Obama ends Mideast trip as tourist
By The Associated Press
Published: Saturday, March 23, 2013, 5:57 p.m.
PETRA, Jordan — President Obama set aside the Middle East's tricky politics on Saturday to marvel at one of the region's most stunning sites, the ancient city of Petra.
“This is pretty spectacular,” he said, craning his neck to gaze up at the rock faces after emerging from a narrow pathway into a sun-splashed plaza in front of the grand Treasury. The soaring facade is considered the masterpiece of the ancient city carved into the rose-red stone by the Nabataeans more than 2,000 years ago.
Obama's turn as tourist capped a four-day visit to the Middle East that included stops in Israel and the West Bank, as well as Jordan.
The White House set low policy expectations for the trip, and the president was returning to Washington with few tangible achievements.
Aides said his intention instead was to reassure the region's politicians and people — particularly in Israel — that he is committed to their security and prosperity.
Curious residents and picture-taking tourists lined the streets of modern Petra as Obama's motorcade wound toward the entrance to the ancient city. The president, dressed in khaki pants, a black jacket and hiking boots, began his walking tour at the entrance to the Siq, a narrow, winding gorge cutting between two soaring cliffs.
The path opened into a dusty plaza with the colossal columned Treasury as its centerpiece. Obama declared the carved monument is “amazing.”
The Bedouins named the building the Treasury because they believed that urns sculpted on top of it contained great treasures. In reality, the urns represented a memorial for Nabataean royalty.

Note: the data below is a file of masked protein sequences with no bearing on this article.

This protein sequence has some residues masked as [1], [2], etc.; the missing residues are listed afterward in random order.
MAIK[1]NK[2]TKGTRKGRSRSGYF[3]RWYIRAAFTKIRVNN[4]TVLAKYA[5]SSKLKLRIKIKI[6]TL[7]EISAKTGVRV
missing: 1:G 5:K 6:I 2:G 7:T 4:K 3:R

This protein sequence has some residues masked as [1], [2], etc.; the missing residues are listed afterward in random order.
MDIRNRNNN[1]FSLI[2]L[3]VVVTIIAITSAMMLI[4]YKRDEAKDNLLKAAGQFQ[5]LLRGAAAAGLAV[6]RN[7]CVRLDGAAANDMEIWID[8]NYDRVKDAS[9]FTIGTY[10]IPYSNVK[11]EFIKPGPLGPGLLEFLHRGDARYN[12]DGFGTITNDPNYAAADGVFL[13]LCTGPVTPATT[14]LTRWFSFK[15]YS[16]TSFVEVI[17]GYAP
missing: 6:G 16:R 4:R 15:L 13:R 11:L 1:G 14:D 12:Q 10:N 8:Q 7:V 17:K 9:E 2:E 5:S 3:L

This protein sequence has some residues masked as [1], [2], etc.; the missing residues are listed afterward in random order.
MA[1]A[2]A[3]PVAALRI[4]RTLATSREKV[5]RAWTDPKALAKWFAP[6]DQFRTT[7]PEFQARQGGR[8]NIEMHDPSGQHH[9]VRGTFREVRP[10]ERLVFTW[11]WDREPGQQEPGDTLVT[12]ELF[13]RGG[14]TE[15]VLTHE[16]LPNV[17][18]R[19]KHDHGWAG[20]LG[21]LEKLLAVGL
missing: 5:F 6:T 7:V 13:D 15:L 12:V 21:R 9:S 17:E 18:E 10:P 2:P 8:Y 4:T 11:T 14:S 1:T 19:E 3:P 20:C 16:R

Over time, historians have disagreed on the Treasury's purpose. However, a recent excavation proved that a graveyard exists underneath it.
Show commenting policy
TribLive commenting policy
You are solely responsible for your comments and by using TribLive.com you agree to our Terms of Service.
We moderate comments. Our goal is to provide substantive commentary for a general readership. By screening submissions, we provide a space where readers can share intelligent and informed commentary that enhances the quality of our news and information.
While most comments will be posted if they are on-topic and not abusive, moderating decisions are subjective. We will make them as carefully and consistently as we can. Because of the volume of reader comments, we cannot review individual moderation decisions with readers.
We value thoughtful comments representing a range of views that make their point quickly and politely. We make an effort to protect discussions from repeated comments either by the same reader or different readers.
We follow the same standards for taste as the daily newspaper. A few things we won't tolerate: personal attacks, obscenity, vulgarity, profanity (including expletives and letters followed by dashes), commercial promotion, impersonations, incoherence, proselytizing and SHOUTING. Don't include URLs to Web sites.
We do not edit comments. They are either approved or deleted. We reserve the right to edit a comment that is quoted or excerpted in an article. In this case, we may fix spelling and punctuation.
We welcome strong opinions and criticism of our work, but we don't want comments to become bogged down with discussions of our policies and we will moderate accordingly.
We appreciate it when readers and people quoted in articles or blog posts point out errors of fact or emphasis and will investigate all assertions. But these suggestions should be sent via e-mail. To avoid distracting other readers, we won't publish comments that suggest a correction. Instead, corrections will be made in a blog post or in an article.
- China-bound Malaysian jet vanishes with 239 aboard
- Statue of Egypt pharoanic princess found in Luxor
- China defends burgeoning military
- Russians adamant about vote
- Dutch pot problems spill into its streets
- Malaysia loses contact with plane carrying 239; 4 from U.S. aboard
- Al-Qaida’s grip transforms, terrorizes eastern Syrian city
- History may turn on a shilling
- Malaysia Airlines plane with 239 aboard feared lost
- 34 fatally slashed, 130 injured in rampage at Chinese rail station
- Al-Qaida kills one of own for spying, flaunts body